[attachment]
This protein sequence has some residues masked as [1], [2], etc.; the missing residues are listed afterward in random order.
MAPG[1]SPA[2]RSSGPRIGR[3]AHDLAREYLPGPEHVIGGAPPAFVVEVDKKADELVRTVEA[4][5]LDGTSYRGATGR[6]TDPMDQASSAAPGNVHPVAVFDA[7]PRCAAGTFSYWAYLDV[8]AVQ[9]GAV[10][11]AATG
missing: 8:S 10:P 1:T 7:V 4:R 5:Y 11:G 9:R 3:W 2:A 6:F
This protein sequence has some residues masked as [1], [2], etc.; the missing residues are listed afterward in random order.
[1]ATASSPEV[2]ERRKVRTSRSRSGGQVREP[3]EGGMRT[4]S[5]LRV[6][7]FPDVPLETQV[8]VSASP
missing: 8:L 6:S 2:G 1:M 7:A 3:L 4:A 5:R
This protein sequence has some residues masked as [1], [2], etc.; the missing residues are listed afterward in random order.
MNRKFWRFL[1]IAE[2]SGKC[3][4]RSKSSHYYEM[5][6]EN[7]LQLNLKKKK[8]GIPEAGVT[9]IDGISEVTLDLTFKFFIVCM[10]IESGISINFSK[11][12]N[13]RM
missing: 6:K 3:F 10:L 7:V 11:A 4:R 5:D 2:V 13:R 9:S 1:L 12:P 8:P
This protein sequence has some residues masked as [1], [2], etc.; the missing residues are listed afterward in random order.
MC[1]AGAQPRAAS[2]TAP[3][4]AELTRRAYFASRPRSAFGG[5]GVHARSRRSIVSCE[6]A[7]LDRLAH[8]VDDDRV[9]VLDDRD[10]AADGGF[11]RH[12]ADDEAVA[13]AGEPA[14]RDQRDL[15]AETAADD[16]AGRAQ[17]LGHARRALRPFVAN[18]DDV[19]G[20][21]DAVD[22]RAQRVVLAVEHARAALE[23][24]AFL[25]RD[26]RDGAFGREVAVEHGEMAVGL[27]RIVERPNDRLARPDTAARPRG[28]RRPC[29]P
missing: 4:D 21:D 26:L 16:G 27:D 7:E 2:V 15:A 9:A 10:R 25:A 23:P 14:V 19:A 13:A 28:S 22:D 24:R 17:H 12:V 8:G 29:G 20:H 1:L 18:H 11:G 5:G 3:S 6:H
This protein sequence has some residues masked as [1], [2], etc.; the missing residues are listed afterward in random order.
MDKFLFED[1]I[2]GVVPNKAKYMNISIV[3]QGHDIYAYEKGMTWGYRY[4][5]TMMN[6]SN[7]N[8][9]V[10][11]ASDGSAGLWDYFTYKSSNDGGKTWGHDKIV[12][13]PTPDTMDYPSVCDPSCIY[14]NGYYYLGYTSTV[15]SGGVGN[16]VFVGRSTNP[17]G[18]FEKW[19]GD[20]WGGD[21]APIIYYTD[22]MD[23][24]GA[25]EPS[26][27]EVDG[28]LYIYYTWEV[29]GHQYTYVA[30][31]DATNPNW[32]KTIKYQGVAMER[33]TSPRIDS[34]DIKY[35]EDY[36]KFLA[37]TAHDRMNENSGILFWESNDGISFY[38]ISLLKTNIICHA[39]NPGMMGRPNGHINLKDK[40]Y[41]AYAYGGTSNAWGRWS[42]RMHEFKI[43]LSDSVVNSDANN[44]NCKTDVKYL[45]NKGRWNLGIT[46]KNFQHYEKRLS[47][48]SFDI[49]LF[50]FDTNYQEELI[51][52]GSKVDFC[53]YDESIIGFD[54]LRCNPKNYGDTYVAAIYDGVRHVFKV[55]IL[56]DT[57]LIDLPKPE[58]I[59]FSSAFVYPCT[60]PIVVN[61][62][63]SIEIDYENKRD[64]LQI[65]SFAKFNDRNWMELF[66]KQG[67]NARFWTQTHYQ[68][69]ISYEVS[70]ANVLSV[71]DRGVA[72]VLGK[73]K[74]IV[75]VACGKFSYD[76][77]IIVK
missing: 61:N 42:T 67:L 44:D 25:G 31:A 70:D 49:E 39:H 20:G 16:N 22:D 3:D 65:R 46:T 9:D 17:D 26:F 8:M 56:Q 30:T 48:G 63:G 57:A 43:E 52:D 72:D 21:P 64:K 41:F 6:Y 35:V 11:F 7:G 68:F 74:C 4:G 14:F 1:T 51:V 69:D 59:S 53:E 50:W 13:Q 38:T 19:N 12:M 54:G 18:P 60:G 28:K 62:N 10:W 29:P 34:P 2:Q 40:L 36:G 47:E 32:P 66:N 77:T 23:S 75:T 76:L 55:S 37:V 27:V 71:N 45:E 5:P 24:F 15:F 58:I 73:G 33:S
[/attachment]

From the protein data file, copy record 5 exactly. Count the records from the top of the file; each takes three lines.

This protein sequence has some residues masked as [1], [2], etc.; the missing residues are listed afterward in random order.
MDKFLFED[1]I[2]GVVPNKAKYMNISIV[3]QGHDIYAYEKGMTWGYRY[4][5]TMMN[6]SN[7]N[8][9]V[10][11]ASDGSAGLWDYFTYKSSNDGGKTWGHDKIV[12][13]PTPDTMDYPSVCDPSCIY[14]NGYYYLGYTSTV[15]SGGVGN[16]VFVGRSTNP[17]G[18]FEKW[19]GD[20]WGGD[21]APIIYYTD[22]MD[23][24]GA[25]EPS[26][27]EVDG[28]LYIYYTWEV[29]GHQYTYVA[30][31]DATNPNW[32]KTIKYQGVAMER[33]TSPRIDS[34]DIKY[35]EDY[36]KFLA[37]TAHDRMNENSGILFWESNDGISFY[38]ISLLKTNIICHA[39]NPGMMGRPNGHINLKDK[40]Y[41]AYAYGGTSNAWGRWS[42]RMHEFKI[43]LSDSVVNSDANN[44]NCKTDVKYL[45]NKGRWNLGIT[46]KNFQHYEKRLS[47][48]SFDI[49]LF[50]FDTNYQEELI[51][52]GSKVDFC[53]YDESIIGFD[54]LRCNPKNYGDTYVAAIYDGVRHVFKV[55]IL[56]DT[57]LIDLPKPE[58]I[59]FSSAFVYPCT[60]PIVVN[61][62][63]SIEIDYENKRD[64]LQI[65]SFAKFNDRNWMELF[66]KQG[67]NARFWTQTHYQ[68][69]ISYEVS[70]ANVLSV[71]DRGVA[72]VLGK[73]K[74]IV[75]VACGKFSYD[76][77]IIVK
missing: 61:N 42:T 67:L 44:D 25:G 31:A 70:D 49:E 39:H 20:G 16:N 22:D 3:D 65:R 46:T 9:D 17:D 26:F 8:M 56:Q 30:T 48:G 63:G 57:A 43:E 52:D 72:D 21:P 64:K 41:F 6:Y 35:V 11:F 7:G 68:F 74:C 4:G 14:F 1:T 51:V 69:D 59:S 53:E 50:W 13:Q 38:T 19:N 12:M 54:G 18:P 60:G 28:K 62:N 10:W 29:P 34:P 2:Q 40:L 36:G 47:E 32:P 66:N 77:T 23:S 75:T 76:L 55:S 37:V 27:V 71:N 45:E 5:P 24:F 15:F 58:I 73:G 33:S